Case in point: once at a poetry show, a man turned up after sending me a creepy message. He scared me. I had campus security escort him away and then they had to escort me to an uber. At the time I felt dramatic as if I were selfish in thinking that anyone would want to harm me. Like I might as well have asked the hosts of the school to give me a green room with a pool of hummus inside of it. Later, this man found my email online and sent me a message saying that he was disappointed because I wasn’t as “down-to-earth” as everyone seemed to think. Because I did not give him my time, because I reacted instinctively to a feeling of fear: I wasn’t down-to-earth. Not only was I stuck up, I was disappointing.

(Dear everybody: when we tell feminine people that they are being dramatic or overreacting when they feel unsafe, we are calling upon our internalized misogyny. When we tell feminine people of color that they are overreacting we are making space for violence.)

While humility is a performance it can also be a dangerous performance, the kind that tricks us into thinking we are safe. I see people, particularly cishet men, say the right thing so articulately, so poetically, so performatively that it overshadows the very real, violent thing underneath. Yeah, I’m talking about Junot Diaz. Yeah, it makes me sick to see the way men use this learned language to continue taking space that’s being taken away from women of color.

I was in a taxi with my ex-boyfriend after a dinner we both went to. He was really quiet afterward and said to me, under his breath, “It’s always The Melissa Show, huh!” Immediately, I felt bad for talking too much, for telling too many jokes, for being myself.  I was being one of those girls! I did not want to be like one of those girls! Now, in retrospect, this is incredibly anti-femme. At the time, I did not “see the point” in getting dressed up for a party or to take pictures. It was as if by asking, “Who is going to see you?” I was shaming myself and whoever chose to perform for others, whoever chose to wear a pretty dress in hopes that they would simply be noticed.

One of my Dad’s ex-girlfriend said to him, “Women don’t dress up for men. We dress up to impress each other.” While this comment is rooted in heteronormativity, what I extract from it now and place dearly on my femme mantel is that I am always trying to impress people. Whether it’s my crush with my Instagram story or my best friend with a poem I wrote just next to her, I want people to be impressed with me. Yes, I post on my Instagram story 30 times a day.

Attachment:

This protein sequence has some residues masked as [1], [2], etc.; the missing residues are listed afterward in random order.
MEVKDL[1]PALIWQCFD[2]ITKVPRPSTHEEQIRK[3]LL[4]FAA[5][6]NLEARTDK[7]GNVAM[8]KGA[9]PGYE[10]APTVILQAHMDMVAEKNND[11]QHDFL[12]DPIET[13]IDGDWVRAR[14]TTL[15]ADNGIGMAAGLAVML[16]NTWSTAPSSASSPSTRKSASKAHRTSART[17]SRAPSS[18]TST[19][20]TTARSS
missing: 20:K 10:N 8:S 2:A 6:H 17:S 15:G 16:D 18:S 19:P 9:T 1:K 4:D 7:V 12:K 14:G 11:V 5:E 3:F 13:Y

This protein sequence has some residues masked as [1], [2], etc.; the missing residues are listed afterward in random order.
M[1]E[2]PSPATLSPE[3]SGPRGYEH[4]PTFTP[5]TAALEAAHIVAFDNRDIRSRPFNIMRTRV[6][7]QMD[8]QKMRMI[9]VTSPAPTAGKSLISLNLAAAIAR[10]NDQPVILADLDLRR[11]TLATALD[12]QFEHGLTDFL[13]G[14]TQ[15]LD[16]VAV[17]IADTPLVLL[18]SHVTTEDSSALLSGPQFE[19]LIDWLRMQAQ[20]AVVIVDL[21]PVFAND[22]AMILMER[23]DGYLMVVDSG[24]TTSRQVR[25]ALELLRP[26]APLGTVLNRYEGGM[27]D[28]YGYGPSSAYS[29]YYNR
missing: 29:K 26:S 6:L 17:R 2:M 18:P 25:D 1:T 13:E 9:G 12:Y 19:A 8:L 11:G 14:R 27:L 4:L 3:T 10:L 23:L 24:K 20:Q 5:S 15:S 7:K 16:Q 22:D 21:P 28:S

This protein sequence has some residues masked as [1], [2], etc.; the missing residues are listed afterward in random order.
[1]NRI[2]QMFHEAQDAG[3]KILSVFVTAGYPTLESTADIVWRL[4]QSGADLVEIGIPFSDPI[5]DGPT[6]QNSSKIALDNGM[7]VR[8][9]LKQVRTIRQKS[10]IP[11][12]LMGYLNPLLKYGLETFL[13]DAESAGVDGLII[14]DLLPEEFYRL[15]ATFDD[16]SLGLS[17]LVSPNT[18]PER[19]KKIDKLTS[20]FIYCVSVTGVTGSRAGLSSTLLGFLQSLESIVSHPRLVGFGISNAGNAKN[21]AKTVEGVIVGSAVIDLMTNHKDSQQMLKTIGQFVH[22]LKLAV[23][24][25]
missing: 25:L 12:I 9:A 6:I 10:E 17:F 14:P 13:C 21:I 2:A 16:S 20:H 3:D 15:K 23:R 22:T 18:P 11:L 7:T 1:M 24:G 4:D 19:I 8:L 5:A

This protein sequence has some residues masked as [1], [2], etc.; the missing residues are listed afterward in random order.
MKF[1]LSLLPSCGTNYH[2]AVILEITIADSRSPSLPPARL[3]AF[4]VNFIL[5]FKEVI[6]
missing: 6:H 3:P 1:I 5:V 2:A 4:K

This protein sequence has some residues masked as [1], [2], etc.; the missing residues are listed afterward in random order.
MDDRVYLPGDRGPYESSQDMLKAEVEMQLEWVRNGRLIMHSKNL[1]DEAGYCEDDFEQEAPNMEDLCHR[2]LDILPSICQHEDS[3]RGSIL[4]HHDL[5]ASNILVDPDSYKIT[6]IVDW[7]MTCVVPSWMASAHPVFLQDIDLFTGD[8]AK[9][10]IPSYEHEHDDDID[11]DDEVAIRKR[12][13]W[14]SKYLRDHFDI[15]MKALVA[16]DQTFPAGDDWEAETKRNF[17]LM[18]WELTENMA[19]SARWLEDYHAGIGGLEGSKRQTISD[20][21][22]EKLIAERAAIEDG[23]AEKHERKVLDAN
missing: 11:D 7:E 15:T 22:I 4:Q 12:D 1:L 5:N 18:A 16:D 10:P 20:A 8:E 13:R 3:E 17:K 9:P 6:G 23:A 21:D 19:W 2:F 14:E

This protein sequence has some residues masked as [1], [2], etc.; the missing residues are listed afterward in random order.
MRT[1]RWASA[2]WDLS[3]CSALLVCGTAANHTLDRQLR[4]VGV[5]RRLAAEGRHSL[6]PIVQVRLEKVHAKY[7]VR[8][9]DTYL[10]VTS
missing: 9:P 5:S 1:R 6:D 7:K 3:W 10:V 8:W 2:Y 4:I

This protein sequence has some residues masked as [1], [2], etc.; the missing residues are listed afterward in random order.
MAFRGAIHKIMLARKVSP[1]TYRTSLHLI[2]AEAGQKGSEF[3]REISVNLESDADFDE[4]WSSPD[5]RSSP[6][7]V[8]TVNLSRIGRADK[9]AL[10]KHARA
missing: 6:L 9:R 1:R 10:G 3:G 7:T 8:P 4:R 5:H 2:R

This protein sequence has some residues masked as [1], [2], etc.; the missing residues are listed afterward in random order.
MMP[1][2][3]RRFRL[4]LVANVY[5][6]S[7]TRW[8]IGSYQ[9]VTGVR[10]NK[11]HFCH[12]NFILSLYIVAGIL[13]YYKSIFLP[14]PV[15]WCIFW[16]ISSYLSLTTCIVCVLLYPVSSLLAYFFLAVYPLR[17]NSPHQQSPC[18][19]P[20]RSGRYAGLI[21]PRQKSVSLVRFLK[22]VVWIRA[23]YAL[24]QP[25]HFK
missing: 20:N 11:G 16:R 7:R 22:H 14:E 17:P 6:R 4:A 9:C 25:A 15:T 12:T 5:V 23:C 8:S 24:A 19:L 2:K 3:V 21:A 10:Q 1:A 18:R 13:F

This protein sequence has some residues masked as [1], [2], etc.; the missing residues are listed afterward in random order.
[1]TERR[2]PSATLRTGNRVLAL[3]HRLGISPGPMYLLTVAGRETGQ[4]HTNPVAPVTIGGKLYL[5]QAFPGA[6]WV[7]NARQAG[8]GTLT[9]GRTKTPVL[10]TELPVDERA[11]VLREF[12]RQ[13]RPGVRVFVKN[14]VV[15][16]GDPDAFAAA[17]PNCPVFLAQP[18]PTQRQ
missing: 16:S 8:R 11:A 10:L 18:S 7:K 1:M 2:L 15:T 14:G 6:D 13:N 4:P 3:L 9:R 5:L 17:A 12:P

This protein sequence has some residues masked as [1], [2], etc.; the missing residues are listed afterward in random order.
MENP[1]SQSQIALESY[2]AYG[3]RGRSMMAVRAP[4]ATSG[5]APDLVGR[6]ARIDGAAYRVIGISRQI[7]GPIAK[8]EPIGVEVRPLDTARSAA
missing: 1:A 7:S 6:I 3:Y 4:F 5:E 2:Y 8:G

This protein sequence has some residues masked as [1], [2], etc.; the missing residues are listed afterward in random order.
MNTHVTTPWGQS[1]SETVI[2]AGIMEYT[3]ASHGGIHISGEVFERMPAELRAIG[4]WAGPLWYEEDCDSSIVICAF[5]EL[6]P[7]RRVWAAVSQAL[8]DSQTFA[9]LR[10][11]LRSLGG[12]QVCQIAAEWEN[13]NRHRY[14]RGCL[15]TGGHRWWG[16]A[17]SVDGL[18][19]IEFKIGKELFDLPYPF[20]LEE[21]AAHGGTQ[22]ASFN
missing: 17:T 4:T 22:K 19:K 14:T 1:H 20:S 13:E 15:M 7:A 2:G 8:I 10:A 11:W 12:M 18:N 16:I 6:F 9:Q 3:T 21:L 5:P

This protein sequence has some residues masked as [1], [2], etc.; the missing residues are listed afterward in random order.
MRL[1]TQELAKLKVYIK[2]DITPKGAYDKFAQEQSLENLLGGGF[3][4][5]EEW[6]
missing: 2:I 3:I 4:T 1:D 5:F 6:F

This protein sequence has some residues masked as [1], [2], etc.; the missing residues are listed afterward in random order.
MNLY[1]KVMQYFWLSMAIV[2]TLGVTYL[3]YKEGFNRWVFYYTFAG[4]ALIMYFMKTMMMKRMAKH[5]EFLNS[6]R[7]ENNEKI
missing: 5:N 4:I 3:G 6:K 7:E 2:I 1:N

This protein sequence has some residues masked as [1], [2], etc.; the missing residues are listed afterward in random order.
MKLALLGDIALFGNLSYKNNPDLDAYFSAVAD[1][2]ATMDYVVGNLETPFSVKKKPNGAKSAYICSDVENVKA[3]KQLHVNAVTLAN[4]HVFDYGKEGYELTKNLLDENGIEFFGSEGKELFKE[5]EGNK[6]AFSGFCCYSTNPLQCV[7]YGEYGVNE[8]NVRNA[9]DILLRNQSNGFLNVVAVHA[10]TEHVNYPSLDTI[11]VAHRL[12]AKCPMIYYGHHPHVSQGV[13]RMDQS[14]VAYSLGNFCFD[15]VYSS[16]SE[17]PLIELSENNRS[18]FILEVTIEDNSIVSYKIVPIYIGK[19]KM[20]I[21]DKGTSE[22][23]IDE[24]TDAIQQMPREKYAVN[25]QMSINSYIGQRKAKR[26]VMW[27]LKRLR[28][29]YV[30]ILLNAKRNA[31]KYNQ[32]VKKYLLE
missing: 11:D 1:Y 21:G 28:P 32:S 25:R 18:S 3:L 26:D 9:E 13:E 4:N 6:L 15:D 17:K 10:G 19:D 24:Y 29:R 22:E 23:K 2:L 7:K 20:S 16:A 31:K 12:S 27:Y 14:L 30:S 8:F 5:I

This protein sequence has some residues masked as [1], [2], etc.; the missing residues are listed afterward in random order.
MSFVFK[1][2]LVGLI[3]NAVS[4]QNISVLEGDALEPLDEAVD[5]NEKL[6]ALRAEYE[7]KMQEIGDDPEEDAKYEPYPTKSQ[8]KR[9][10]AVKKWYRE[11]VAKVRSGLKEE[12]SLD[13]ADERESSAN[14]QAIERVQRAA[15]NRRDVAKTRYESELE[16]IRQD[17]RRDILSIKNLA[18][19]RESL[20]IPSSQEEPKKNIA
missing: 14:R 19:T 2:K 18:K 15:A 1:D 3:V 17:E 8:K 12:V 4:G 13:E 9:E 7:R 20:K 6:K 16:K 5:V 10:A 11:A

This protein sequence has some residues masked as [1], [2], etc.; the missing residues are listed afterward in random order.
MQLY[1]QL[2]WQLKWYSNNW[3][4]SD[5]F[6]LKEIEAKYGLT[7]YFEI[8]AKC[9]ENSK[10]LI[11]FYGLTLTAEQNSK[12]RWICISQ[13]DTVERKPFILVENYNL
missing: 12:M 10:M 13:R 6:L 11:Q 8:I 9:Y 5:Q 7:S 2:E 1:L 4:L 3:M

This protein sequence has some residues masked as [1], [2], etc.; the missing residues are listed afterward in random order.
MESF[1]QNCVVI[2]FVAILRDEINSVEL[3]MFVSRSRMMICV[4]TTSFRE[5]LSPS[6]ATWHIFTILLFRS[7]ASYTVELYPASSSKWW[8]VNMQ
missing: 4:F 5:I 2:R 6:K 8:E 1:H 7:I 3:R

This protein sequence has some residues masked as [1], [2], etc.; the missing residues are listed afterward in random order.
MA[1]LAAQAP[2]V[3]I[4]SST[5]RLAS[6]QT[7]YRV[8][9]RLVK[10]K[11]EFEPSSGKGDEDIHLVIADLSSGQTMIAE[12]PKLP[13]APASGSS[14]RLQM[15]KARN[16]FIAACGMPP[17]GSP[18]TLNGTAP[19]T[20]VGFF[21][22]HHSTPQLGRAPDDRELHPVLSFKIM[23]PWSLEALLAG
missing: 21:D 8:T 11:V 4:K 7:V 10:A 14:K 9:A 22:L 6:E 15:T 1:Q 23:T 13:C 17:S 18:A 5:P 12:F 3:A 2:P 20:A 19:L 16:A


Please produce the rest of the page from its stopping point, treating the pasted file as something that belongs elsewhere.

Yes, I tweet about wearing a dress that I was fingered in once to my niece’s first communion. Yes, on stage I look down at my pants and say out loud, “Wow, thank god those are zipped up.” I take up space with the information you don’t need because I want to show off being alive.

Once, after we found out my Abuelo had cancer, my Abuelita kneeled before her altar for la Virgen de Guadalupe. She put her hands together, wailed, then made this dramatic, drawn-out speech to la Virgen. My sister and I didn’t know what to do because this loud display of emotion was a lot for us, even though the circumstances were understandable. We didn’t know if she was doing it just because we were there. I think in some ways, her grief was a show. In some ways, I think she wanted us to watch. I think that she could only fully understand her grief, her fear, her love, through a performance.

I don’t keep a diary with a lock anymore but I do leave it around whenever people are over in hopes that someone rifles through it. What is the point if I can’t share it? It kind of echoes that question: if a tree falls in the forest and no one is around to hear it, did it make a sound? Obviously, it did, but it probably felt lonely. It made a sound, but I’m sad I wasn’t there. I’m even sadder that it wasn’t me, cutting it down through gritted teeth, being the one who caused all the noise